Someone who takes a twelve-hour trip by Amtrak and the Long Island Railroad from Niagara Falls to Montauk, with a change of trains and a layover in a crowded enclosed underground waiting room at Penn Station in New York City, is not required to be quarantined. Nor is someone who arrives from any other country in the world. But someone who takes a 90-minute flight from Raleigh-Durham, North Carolina, to New York City has to be quarantined for 14 days after their arrival.
There is no rational basis for this order. Rather, it reflects an irrational presumption that the source of contagion, as of all “threats”, is the foreigner, the other, the person on the other side of an arbitrary political boundary such as a state line. But a virus knows no borders. The courts should recognize, and reject, this implict basis in demonization of the other and the foreign as the basis for these irrational orders.
Mr. Corbett has called Governor Cuomo’s bluff, inviting the Governor and New York state officials to come forward with the evidence they should have had in hand before issuing the quarantine order to show a rational relationship to its ostensible health purpose.
The Hawaii case, Carmichael v. Ige, was brought by a group of plaintiffs including both mainland US residents who own (second) homes in Hawaii, and Hawaii residents who want to travel to the mainland to visit family or for other reasons. The US Federal government has sought to intevene on the side of the plaintiffs, but to date the court in Hawaii has not given the US permisison to participate in the case.
The state of Hawaii may be trying to moot the lawsuit, or at least make it not worth the plaintiffs’ while to pursue it, by revising its quarantine orders. Under the revised orders, people arriving in Hawaii will be exempt from the requirement for quarantine if they can show evidence of a negative result from a COVID-19 test conducted “prior to arrival from any testing location approved by the Hawai‘i State Department of Health”.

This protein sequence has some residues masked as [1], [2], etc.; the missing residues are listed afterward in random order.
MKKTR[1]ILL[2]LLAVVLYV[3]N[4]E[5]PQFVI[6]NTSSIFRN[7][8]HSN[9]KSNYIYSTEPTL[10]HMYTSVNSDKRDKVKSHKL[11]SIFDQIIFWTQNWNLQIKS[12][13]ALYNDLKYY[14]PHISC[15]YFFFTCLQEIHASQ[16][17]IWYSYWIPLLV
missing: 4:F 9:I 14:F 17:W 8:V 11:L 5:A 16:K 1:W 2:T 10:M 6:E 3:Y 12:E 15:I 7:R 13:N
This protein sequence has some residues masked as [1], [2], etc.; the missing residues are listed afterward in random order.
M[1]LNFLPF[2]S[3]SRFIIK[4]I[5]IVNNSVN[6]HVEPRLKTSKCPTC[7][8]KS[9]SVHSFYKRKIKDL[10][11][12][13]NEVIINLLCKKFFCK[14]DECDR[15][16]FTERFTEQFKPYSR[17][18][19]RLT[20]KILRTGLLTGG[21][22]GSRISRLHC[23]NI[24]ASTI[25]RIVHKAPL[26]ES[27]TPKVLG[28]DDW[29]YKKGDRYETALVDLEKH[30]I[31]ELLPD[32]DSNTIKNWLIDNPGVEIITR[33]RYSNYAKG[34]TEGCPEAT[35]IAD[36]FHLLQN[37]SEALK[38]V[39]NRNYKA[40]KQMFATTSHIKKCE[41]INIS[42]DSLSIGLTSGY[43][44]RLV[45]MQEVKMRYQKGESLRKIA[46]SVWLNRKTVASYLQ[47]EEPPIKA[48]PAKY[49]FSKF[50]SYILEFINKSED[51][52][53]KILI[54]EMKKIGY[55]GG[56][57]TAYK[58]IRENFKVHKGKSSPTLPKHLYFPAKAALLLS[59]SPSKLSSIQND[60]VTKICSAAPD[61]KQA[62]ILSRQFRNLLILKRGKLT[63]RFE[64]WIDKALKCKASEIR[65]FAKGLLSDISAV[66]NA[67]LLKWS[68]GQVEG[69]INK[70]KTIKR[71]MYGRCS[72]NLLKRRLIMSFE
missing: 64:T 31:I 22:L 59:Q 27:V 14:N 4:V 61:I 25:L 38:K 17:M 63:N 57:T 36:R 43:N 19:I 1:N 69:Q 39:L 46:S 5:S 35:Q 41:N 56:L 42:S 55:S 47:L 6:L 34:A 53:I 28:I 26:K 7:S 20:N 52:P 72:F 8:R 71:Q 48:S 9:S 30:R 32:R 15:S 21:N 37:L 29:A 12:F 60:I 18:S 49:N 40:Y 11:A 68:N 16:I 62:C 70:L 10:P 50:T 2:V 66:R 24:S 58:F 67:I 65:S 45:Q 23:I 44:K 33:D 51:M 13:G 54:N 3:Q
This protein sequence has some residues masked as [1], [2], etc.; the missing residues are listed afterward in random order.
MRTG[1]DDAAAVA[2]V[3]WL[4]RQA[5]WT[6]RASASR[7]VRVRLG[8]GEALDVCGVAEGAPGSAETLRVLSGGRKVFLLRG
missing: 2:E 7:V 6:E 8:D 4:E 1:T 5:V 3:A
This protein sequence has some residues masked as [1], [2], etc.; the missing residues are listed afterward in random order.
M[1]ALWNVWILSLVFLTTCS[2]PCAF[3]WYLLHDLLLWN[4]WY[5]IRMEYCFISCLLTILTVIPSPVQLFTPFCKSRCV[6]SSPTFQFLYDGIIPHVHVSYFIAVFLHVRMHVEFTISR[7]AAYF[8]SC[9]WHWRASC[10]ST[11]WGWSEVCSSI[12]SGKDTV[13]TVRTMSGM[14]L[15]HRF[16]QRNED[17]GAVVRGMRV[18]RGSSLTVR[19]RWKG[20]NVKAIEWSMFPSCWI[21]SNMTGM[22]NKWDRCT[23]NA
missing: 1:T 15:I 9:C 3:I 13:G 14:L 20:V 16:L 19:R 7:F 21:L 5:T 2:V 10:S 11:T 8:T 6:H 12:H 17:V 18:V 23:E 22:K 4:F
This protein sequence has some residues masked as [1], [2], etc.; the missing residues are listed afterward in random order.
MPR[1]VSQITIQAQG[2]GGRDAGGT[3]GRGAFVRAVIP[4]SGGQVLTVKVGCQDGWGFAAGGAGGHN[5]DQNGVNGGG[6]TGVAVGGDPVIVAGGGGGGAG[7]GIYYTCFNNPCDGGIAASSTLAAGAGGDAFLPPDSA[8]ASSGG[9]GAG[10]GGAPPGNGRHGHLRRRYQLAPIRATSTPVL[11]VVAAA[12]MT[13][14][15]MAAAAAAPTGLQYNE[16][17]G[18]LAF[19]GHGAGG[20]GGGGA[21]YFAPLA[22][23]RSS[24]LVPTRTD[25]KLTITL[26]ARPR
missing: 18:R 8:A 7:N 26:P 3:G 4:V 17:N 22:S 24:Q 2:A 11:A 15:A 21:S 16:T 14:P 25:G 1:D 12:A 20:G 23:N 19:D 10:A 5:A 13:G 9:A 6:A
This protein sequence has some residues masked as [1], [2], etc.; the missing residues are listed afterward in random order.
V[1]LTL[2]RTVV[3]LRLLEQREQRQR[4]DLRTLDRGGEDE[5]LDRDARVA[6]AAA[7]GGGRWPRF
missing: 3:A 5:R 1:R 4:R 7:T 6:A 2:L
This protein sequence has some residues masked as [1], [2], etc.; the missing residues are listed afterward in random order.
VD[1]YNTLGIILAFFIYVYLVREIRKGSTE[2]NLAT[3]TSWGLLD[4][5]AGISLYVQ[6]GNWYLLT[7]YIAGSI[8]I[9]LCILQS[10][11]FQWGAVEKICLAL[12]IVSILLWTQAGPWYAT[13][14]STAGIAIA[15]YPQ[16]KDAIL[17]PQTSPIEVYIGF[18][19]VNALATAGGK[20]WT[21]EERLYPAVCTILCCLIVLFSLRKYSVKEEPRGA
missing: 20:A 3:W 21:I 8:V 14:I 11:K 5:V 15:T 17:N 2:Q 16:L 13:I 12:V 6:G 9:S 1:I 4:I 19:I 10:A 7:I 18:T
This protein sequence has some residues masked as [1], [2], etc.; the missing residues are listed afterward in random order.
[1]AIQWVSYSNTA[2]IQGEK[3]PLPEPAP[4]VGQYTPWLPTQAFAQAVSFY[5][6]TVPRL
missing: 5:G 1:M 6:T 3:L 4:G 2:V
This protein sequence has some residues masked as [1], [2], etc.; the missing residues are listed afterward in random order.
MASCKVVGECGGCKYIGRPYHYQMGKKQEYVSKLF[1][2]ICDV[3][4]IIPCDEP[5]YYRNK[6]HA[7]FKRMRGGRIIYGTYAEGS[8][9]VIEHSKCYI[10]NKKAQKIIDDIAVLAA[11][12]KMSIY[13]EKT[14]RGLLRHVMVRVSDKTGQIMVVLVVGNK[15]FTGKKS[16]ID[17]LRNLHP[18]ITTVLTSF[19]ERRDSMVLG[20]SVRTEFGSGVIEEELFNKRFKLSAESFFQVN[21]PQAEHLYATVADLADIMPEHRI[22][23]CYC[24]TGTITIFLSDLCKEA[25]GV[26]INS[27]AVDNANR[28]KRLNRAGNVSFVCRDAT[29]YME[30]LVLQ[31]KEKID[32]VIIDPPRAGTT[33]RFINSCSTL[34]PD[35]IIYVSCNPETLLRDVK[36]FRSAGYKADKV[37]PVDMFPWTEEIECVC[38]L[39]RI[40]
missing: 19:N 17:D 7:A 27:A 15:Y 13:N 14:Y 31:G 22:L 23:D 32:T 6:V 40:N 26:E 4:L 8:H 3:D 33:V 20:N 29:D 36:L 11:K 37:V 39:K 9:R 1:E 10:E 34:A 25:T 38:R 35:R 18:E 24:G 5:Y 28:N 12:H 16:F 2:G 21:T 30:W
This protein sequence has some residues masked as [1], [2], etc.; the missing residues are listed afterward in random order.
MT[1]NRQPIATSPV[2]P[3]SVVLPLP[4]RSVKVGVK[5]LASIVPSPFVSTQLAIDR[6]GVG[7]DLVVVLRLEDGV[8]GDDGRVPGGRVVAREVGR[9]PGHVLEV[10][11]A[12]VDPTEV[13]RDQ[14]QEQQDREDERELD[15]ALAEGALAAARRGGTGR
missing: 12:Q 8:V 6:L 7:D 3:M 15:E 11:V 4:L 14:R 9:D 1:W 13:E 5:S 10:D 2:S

The change in Hawaii’s quarantine rules will take effect August 1st. The form of evidence of test results, the time period before arrival in Hawaii within which the test must have been taken, and the list of approved testing locations have not yet been announced. No plans have been announced to change the procedures used to enforce the quarantine requirement.
Meanwhile, as we suspected might happen, the North Carolina county that tried to impose restrictions on entry into the county by non-residents has reportedly reached a settlement with non-resident owners of real estate (mainly seasonal second homes) who had challenged the county’s travel restrictions. The settlement agreement comes following changes to the county’s health orders that have allowed non-resident owners of Dare County homes to enter the county. Today further proceedings in the Federal lawsuit against Dare County were stayed in contemplation of dismissal of the case once the settlement has been put into effect. The terms of the settlement have not yet been made public.